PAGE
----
In response to congestion and high local pollution cities are increasingly using vehicle access restrictions to limit the number of cars on their roads and ensure those which grossly pollute are not allowed in. Following the dieselgate emissions scandal (that exposed the failure of modern diesel vehicles to adequately control toxic fumes when operated on the road), there is a new focus on deploying Low Emission Zones and Diesel Bans. Today there are around 40 million grossly polluting diesel cars and vans on the EU’s roads but national vehicle approval authorities remain reluctant to mandate manufacturers to implement fixes.
This is T&E's report on why Europe’s obsession with diesel cars is bad for its economy, its drivers and the environment.
This new study by Christian Berggren and Per Kågeson for T&E provides a comprehensive study of benefits and challenges for Europe to electrify its vehicle fleet.
The average car sits unused for more than 90% of the time, carries on average just one and a half people and costs, on average, €6,500 a year to own and run. Each car occupies 150m2 of urban land and still this is not the full bill – congestion costs the EU economy €100 billion annually. The convenience that made the car a 20th century icon has been eroded by its popularity.
This briefing outlines how, more than a year since the VW scandal broke and almost a year since the new reform of EU testing system was proposed, there is minimal progress to tackle the legacy of dirty diesel cars on the road. No action whatsoever has been taken to reduce the emissions of 80% of the most grossly emitting diesel cars. Out of the 20% of cars subject to some recalls. The briefing also outlines how the latest leaked documents reveal that the majority of member states are also trying to block and weaken any future reform on the newly proposed Type Approval Framework Regulation, stripping the Commission of any powers to do independent checks on in-use vehicles.
This report, released on the first anniversary of the Dieselgate scandal, exposes the shocking number of dirty diesel cars on the EU’s roads and the feeble regulation of cars by national authorities that have focused on protecting their own commercial interests or those of domestic carmakers. In the US, following the disclosure that VW had cheated emissions tests, justice has been swiftly and effectively delivered. This is in stark contrast to Europe where VW claims it has not acted illegally, no penalties have been levied and no compensation has been provided to customers.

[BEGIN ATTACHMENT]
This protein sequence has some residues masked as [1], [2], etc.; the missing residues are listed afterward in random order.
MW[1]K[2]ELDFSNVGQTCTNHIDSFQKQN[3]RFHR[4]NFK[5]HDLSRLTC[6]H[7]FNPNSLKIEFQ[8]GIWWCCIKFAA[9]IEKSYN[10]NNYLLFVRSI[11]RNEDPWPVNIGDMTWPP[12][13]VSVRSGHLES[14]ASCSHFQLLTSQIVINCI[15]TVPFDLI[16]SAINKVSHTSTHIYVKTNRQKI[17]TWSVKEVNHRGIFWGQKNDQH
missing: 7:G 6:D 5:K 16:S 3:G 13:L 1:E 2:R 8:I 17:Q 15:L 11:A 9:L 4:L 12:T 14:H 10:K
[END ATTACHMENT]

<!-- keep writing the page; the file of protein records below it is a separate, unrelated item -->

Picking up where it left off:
In 2018 the EU will develop a budget for the 2021-2027 period. The current budget earmarks €100 billion for investment in transport infrastructure, as well as research and innovation. Nevertheless, emissions continue to rise from the sector and represent 27% of Europe’s total greenhouse gas emissions. Spending should prioritise addressing this worrying trend, investing in infrastructure that helps reduce such emissions. Furthermore, the most polluting means of transport could become new own resources for the EU budget, which would help to reduce emissions and fill the EU budget gap that will be left after the UK exits the EU. Read more in our responses to the European Commission’s open consultations on the EU budget.
Sufficient accessible charging infrastructure is a key enabler for the accelerated uptake of electric cars. This briefing analyses the current and planned future roll-out of EV charging infrastructure in European Member States, based governments’ plans (National Policy Frameworks) submitted to the Commission as part of the implementation of the Alternative Fuels Infrastructure Directive.
Almost two years since the type approval reform was proposed, the European Parliament, member states and the European Commission are entering the final negotiations to agree the post-Dieselgate rules for approving cars. The third meeting is scheduled for 23 November and this briefing (in English and Spanish) summarises the key elements of a robust regulation that need to emerge from the discussions.
The following document is T&E's response to the European Ombudsman's public consultation on transparency of legislative work within Council preparatory bodies (01/2/2017). It consists of the nine questions below.